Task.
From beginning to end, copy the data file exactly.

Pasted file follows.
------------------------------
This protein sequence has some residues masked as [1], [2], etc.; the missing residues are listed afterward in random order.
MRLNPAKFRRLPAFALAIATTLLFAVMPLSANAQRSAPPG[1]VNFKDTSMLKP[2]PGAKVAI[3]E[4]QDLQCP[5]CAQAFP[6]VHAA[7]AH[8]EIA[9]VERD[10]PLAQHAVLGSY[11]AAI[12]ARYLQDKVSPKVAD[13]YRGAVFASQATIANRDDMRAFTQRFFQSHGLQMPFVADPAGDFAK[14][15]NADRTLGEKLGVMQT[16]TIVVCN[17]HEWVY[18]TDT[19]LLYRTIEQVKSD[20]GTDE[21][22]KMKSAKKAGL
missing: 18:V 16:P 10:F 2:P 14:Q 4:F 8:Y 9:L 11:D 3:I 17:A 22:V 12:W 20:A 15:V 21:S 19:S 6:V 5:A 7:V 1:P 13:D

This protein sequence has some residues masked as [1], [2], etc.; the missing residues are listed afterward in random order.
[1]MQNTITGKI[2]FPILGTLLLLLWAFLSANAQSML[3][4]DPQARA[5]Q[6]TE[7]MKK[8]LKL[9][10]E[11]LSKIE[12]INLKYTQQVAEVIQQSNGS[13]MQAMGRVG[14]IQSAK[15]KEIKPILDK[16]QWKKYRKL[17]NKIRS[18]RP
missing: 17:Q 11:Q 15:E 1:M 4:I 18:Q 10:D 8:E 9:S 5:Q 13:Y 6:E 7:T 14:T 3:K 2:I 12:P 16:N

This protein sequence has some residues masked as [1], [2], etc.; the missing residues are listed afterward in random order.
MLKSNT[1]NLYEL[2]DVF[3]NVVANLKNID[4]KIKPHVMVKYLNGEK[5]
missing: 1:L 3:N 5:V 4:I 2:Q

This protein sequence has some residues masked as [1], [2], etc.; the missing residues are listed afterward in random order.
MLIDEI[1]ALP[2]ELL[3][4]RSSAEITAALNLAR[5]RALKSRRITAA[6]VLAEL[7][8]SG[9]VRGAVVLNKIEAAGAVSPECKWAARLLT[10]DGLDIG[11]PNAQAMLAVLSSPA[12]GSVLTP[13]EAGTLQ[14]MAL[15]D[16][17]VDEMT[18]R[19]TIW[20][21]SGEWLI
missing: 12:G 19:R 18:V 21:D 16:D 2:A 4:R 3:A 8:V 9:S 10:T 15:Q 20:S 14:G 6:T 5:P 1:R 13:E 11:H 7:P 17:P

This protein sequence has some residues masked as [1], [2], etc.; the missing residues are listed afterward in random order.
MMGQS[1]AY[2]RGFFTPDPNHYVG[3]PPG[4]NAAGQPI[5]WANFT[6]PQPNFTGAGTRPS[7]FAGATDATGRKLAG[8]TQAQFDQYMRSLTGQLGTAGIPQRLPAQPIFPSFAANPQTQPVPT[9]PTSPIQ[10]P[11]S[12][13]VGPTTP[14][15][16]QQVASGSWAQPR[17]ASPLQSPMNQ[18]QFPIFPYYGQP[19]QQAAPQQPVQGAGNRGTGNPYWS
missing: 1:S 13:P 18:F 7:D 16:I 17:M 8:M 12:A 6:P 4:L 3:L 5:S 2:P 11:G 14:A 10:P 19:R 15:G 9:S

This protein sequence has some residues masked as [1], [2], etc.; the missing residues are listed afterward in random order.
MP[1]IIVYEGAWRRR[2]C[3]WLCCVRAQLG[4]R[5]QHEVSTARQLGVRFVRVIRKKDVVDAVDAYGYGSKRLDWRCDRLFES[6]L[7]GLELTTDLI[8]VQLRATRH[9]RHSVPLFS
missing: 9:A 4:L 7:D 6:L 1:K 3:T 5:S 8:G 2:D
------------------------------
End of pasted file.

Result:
This protein sequence has some residues masked as [1], [2], etc.; the missing residues are listed afterward in random order.
MRLNPAKFRRLPAFALAIATTLLFAVMPLSANAQRSAPPG[1]VNFKDTSMLKP[2]PGAKVAI[3]E[4]QDLQCP[5]CAQAFP[6]VHAA[7]AH[8]EIA[9]VERD[10]PLAQHAVLGSY[11]AAI[12]ARYLQDKVSPKVAD[13]YRGAVFASQATIANRDDMRAFTQRFFQSHGLQMPFVADPAGDFAK[14][15]NADRTLGEKLGVMQT[16]TIVVCN[17]HEWVY[18]TDT[19]LLYRTIEQVKSD[20]GTDE[21][22]KMKSAKKAGL
missing: 18:V 16:P 10:F 2:P 14:Q 4:F 8:Y 9:L 11:D 3:I 17:A 22:V 12:W 20:A 15:V 21:S 19:S 6:V 5:A 7:V 1:P 13:D

This protein sequence has some residues masked as [1], [2], etc.; the missing residues are listed afterward in random order.
[1]MQNTITGKI[2]FPILGTLLLLLWAFLSANAQSML[3][4]DPQARA[5]Q[6]TE[7]MKK[8]LKL[9][10]E[11]LSKIE[12]INLKYTQQVAEVIQQSNGS[13]MQAMGRVG[14]IQSAK[15]KEIKPILDK[16]QWKKYRKL[17]NKIRS[18]RP
missing: 17:Q 11:Q 15:E 1:M 4:I 18:Q 10:D 8:E 9:S 5:Q 13:Y 6:E 7:T 14:T 3:K 2:I 12:P 16:N

This protein sequence has some residues masked as [1], [2], etc.; the missing residues are listed afterward in random order.
MLKSNT[1]NLYEL[2]DVF[3]NVVANLKNID[4]KIKPHVMVKYLNGEK[5]
missing: 1:L 3:N 5:V 4:I 2:Q

This protein sequence has some residues masked as [1], [2], etc.; the missing residues are listed afterward in random order.
MLIDEI[1]ALP[2]ELL[3][4]RSSAEITAALNLAR[5]RALKSRRITAA[6]VLAEL[7][8]SG[9]VRGAVVLNKIEAAGAVSPECKWAARLLT[10]DGLDIG[11]PNAQAMLAVLSSPA[12]GSVLTP[13]EAGTLQ[14]MAL[15]D[16][17]VDEMT[18]R[19]TIW[20][21]SGEWLI
missing: 12:G 19:R 18:V 21:D 16:D 2:A 4:R 3:A 8:V 9:S 10:T 15:Q 20:S 14:G 6:T 5:P 1:R 13:E 11:H 7:P 17:P

This protein sequence has some residues masked as [1], [2], etc.; the missing residues are listed afterward in random order.
MMGQS[1]AY[2]RGFFTPDPNHYVG[3]PPG[4]NAAGQPI[5]WANFT[6]PQPNFTGAGTRPS[7]FAGATDATGRKLAG[8]TQAQFDQYMRSLTGQLGTAGIPQRLPAQPIFPSFAANPQTQPVPT[9]PTSPIQ[10]P[11]S[12][13]VGPTTP[14][15][16]QQVASGSWAQPR[17]ASPLQSPMNQ[18]QFPIFPYYGQP[19]QQAAPQQPVQGAGNRGTGNPYWS
missing: 1:S 13:P 18:F 7:D 16:I 17:M 8:M 12:A 6:P 4:L 3:L 5:S 2:P 11:G 14:A 10:P 19:R 15:G 9:S

This protein sequence has some residues masked as [1], [2], etc.; the missing residues are listed afterward in random order.
MP[1]IIVYEGAWRRR[2]C[3]WLCCVRAQLG[4]R[5]QHEVSTARQLGVRFVRVIRKKDVVDAVDAYGYGSKRLDWRCDRLFES[6]L[7]GLELTTDLI[8]VQLRATRH[9]RHSVPLFS
missing: 9:A 4:L 7:D 6:L 1:K 3:T 5:S 8:G 2:D